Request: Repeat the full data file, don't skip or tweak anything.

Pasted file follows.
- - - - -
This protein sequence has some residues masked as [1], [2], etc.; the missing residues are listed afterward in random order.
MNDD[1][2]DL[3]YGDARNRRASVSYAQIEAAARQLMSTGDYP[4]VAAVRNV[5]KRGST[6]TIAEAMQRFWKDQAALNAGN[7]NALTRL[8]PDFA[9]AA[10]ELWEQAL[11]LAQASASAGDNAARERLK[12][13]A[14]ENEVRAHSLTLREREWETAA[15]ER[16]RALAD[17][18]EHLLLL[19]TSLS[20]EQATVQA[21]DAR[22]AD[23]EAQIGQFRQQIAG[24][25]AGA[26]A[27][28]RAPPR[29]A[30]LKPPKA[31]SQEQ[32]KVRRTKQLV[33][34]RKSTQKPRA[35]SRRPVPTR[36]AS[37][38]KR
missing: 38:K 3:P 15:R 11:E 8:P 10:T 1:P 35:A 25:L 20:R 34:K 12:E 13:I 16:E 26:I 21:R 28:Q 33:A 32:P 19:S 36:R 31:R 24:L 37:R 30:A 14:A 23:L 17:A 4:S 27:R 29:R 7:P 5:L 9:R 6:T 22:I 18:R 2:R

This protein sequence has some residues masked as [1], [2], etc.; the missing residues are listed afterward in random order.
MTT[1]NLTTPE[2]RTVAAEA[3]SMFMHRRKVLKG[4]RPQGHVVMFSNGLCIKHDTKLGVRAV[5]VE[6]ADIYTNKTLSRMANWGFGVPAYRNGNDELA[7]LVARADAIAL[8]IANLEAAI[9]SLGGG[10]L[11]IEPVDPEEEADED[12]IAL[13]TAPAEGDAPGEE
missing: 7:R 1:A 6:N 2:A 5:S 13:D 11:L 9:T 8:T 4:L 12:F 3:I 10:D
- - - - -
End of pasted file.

This protein sequence has some residues masked as [1], [2], etc.; the missing residues are listed afterward in random order.
MNDD[1][2]DL[3]YGDARNRRASVSYAQIEAAARQLMSTGDYP[4]VAAVRNV[5]KRGST[6]TIAEAMQRFWKDQAALNAGN[7]NALTRL[8]PDFA[9]AA[10]ELWEQAL[11]LAQASASAGDNAARERLK[12][13]A[14]ENEVRAHSLTLREREWETAA[15]ER[16]RALAD[17][18]EHLLLL[19]TSLS[20]EQATVQA[21]DAR[22]AD[23]EAQIGQFRQQIAG[24][25]AGA[26]A[27][28]RAPPR[29]A[30]LKPPKA[31]SQEQ[32]KVRRTKQLV[33][34]RKSTQKPRA[35]SRRPVPTR[36]AS[37][38]KR
missing: 38:K 3:P 15:R 11:E 8:P 10:T 1:P 35:A 25:L 20:R 34:K 12:E 13:I 16:E 26:I 21:R 28:Q 33:A 32:P 19:S 36:R 31:R 24:L 37:R 30:A 14:A 23:L 17:A 4:S 27:R 29:R 7:P 5:L 9:R 6:T 22:I 18:R 2:R

This protein sequence has some residues masked as [1], [2], etc.; the missing residues are listed afterward in random order.
MTT[1]NLTTPE[2]RTVAAEA[3]SMFMHRRKVLKG[4]RPQGHVVMFSNGLCIKHDTKLGVRAV[5]VE[6]ADIYTNKTLSRMANWGFGVPAYRNGNDELA[7]LVARADAIAL[8]IANLEAAI[9]SLGGG[10]L[11]IEPVDPEEEADED[12]IAL[13]TAPAEGDAPGEE
missing: 7:R 1:A 6:N 2:A 5:S 13:D 11:L 9:T 8:T 4:L 12:F 3:I 10:D